Black Enterprise magazine chief content officer and senior vice president Derek Dingle says black entrepreneurs are thriving in Charlotte despite challenges.
Black-owned businesses are growing at a rate of nearly 35 percent, according to the most recent U.S. Census data. There are about 14,000 black owned-businesses in Charlotte and 2.6 million nationwide.
All this excites Derek Dingle, the chief content officer of Black Enterprise magazine. Dingle is in Charlotte for the CIAA’s minority business symposium. He told WFAE’s Gwendolyn Glenn that Charlotte is a city where black entrepreneurs are thriving.
Derek Dingle: In Charlotte, businesses continue to boom mainly in the retail space. In terms of potential opportunities, there are a lot of opportunities in terms of government contracting, especially as the city grows and as you see more construction and as you see the airport being redeveloped. Airport concessions is a real opportunity.
But the biggest challenge that we see with African-American businesses in Charlotte and nationally is one: Access to capital. If you look at how black businesses are financed, most are financed by the entrepreneur, friends and family. Access to bank financing is a real challenge. In fact, African American firms are three times less likely than white startups to get approved for loans.
Gwendolyn Glenn: Are they going to venture capitalists, like GoFundMe?
Dingle: There’s a lot of GoFundMe ventures, a lot of peer-to-peer lending using the internet to gain financing. In terms of venture capital, that is a real challenge when you look at founders of tech companies. Less than 2% are African-American owned. We have to have black-owned firms expand so that they can access contracts from large companies, employ large numbers, finance them and contract black suppliers.
Of the 2.6 million black businesses, 95% are sole proprietorship so they are not of the scale to have large employees and have the impact in the community that we think they should have to expand economies nationwide and in Charlotte.
Glenn: Now there is BLKTECHCLT. They say they are giving resources to help businesses get off the ground and providing other services. What do you think of it?
Dingle: When we developed our black entrepreneur summit, now called Forward, we connected with BLKTECHCLT because we believe technology will be the driving force in these businesses. What BLKTECHCLT is doing is providing education in how to get into and use tech to grow your businesses. They are accessing resources to help finance businesses driven by tech and going into tech. They are working with the economic development office, the city council, as well as corporate entities such as us to look at developing accelerators so entrepreneurs with good ideas can gain guidance and gain the financing so they can take their businesses to the next level. Our hope is we’ll see black Googles and Facebooks and, quite frankly, we’re seeing some of those on the national level.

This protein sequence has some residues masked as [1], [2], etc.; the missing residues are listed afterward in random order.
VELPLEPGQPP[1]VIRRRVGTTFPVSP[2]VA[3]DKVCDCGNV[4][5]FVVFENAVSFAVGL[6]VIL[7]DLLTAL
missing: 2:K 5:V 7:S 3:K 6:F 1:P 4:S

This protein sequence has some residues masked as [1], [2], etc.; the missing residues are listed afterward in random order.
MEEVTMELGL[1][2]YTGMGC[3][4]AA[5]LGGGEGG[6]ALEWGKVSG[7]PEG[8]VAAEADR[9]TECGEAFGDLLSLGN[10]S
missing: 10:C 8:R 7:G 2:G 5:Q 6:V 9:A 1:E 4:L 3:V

Glenn: We talked about overall how black businesses are doing. Can you break it down in terms of black women and the younger generation?
Dingle: Black women represent the fastest growing business segment in the nation. The challenge is that they have the hardest time gaining capital and establishing those networks, yet they show the greatest innovation in making their businesses sustainable.
In terms of the younger generation, I find millennials one of the most entrepreneurial generations I’ve seen. I think the past generation was more corporate-focused but millennials, even if they are working in a corporation, all of them have a side hustle, which is good. [Millennials are also] taking their side hustles to their front line business and they have no challenge partnering with one another. That’s what they need to achieve scale.
Glenn: You talked about your conference that will be returning to Charlotte. What were the takeaways from last time and what do you hope to accomplish this time?
Dingle: Without hesitation, I will say that our conference last year (the Black Enterprise Summit) was the best we ever had. We had city and county government that was looking for ways to advance those African-American owned businesses. Those young millennial entrepreneurs came out and they supported it.
Actually, we’re reframing the Black Entrepreneurs Summit and we’re calling it “Forward” because we found that one size doesn’t fit all. We will have two tracks. One track for established businesses looking to scale up and a track for startups so they can develop sustainable business models for the long term. Our conference will be more tech-driven and how entrepreneurs can take advantage of this hyper-connected world.
Charlotte has this great energy. Charlotte is not just a destination for Black Enterprise. We’re a part of the family of entrepreneurs that are in this community.